In marketing, no two businesses’ strategies are ever the same.

But a clear dividing line is often drawn between B2B campaigns and B2C ones.

The view is often that marketing to businesses is different to consumers and they are therefore seen as separate disciplines.

In some companies which have both B2B and B2C customers, teams may even be split according to who they are marketing to.

But are the two areas really so different? Here we take a look at what B2B campaigns can learn from the B2C space.

Businesses don’t make decisions, humans do

 

Depending on what your business is trying to sell, your marketing may include language that is complex and technical.

And if, for example, you’re trying to sell a niche piece of technology to an IT manager who will understand that language, it’s not necessarily a problem to talk to potential customers this way.

However, it is worth bearing in mind that the IT manager you are targeting may not have the final decision on whether or not to go with your product.

It could be another manager who may not understand your jargon, so if you want to close the deal, why not help your IT contact make the case to their stakeholders?

A true expert can explain complicated concepts in an easy to understand way, so don’t be afraid to use simple terms (that you would use in a conversation, not to a robot) that land your key selling points.

Everyone is a consumer

 

Every business person is also a consumer. They order takeaways, buy clothes, visit attractions, have a favourite brand of chocolate and a particular choice of laundry liquid.

Whatever their preferences, they receive marketing messages in dozens of different ways every single day either to keep them buying or get them to switch or try a new product.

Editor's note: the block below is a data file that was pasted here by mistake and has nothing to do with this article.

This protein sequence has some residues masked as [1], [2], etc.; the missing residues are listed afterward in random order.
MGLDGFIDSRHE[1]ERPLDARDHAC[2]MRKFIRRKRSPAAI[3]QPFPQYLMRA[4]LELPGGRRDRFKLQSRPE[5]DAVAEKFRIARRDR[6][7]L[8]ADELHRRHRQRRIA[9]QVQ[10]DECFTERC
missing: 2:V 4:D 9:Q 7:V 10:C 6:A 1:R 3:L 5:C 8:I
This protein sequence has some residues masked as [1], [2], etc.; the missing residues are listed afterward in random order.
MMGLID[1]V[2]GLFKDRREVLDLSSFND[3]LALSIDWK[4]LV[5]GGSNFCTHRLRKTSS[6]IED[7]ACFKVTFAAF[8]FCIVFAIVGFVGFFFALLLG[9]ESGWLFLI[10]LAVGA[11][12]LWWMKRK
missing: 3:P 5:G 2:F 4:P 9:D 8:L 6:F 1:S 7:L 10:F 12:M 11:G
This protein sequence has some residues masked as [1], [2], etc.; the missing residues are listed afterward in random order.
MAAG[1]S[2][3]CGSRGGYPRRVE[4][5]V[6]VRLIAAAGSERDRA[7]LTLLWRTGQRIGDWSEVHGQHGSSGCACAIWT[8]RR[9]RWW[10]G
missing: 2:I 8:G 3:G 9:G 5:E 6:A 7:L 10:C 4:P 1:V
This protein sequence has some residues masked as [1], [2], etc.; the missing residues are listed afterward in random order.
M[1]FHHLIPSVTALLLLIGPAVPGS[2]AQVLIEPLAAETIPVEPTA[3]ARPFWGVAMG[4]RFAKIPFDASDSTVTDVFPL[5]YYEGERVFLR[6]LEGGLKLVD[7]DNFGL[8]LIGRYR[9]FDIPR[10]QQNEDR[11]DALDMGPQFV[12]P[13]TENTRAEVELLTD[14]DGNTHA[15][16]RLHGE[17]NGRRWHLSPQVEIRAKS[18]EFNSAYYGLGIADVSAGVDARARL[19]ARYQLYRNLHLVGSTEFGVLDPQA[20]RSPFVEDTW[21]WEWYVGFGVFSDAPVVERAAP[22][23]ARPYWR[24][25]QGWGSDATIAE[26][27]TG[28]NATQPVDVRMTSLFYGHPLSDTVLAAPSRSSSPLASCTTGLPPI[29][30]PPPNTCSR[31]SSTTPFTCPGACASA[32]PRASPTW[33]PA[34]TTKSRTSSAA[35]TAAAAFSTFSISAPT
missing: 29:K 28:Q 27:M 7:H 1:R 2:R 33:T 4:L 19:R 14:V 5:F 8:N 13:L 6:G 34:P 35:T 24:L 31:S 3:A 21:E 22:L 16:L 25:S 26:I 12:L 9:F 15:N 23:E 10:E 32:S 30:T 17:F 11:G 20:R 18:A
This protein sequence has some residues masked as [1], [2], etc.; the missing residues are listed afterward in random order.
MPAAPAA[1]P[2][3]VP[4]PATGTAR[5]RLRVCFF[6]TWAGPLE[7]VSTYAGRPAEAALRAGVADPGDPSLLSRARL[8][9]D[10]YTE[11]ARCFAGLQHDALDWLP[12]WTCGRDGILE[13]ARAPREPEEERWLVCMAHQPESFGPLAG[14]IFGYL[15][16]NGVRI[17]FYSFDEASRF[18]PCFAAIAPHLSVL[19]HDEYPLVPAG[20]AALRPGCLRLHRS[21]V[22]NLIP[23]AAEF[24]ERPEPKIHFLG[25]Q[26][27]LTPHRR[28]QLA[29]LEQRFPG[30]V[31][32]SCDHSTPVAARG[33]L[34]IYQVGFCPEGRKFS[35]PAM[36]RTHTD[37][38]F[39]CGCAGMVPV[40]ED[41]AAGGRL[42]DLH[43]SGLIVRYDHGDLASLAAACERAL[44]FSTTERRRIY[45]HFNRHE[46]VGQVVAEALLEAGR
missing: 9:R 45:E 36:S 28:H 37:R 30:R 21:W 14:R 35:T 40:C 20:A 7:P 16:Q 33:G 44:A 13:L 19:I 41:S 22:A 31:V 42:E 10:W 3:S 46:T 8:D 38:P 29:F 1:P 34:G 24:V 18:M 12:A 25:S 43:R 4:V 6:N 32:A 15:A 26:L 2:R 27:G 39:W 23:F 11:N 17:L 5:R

Some messages will work, some won’t, but whatever the outcome, we are all used to developing relationships with brands and having opinions on adverts we like and ones we don’t.

Whether we are aware of this or not, our expectations around marketing may become quite sophisticated as consumers, which has an impact on how we view B2B contact in our workplaces.

Does your B2B campaign inspire the behaviour a B2C one might more explicitly go after? Will it create loyalty, trust, desire, and, ultimately, sales? If not, it’s time to start to start thinking of your business customers as consumers.

Campaigns do not exist in a vacuum

 

Perhaps another reason why B2B has become a speciality in its own right is the sheer volume of marketing businesses receive.

Whether it’s telephone calls, emails, direct mail, digital ads, or even door-to-door selling, businesses of all types and sizes are constantly being targeted to buy this or subscribe to that.

And while consumers can choose to avoid some ads, it can be difficult for businesses to do the same – it would be unrealistic for a company to keep its telephone number or email address private, for example.

That’s why the sort of research typical of B2C campaigns can be just as valuable for B2B.

A fizzy drink firm, for example, would almost certainly take a look at what its competitors were doing in terms of marketing before launching their own new consumer campaign and B2B should be no different.

Taking the time to understand what messages your business targets are already receiving can help you craft an idea that will cut through the noise and get to where you want to be.

If you’d like some help with generating ideas that reach your business audiences in different ways, get in touch for a free marketing review here.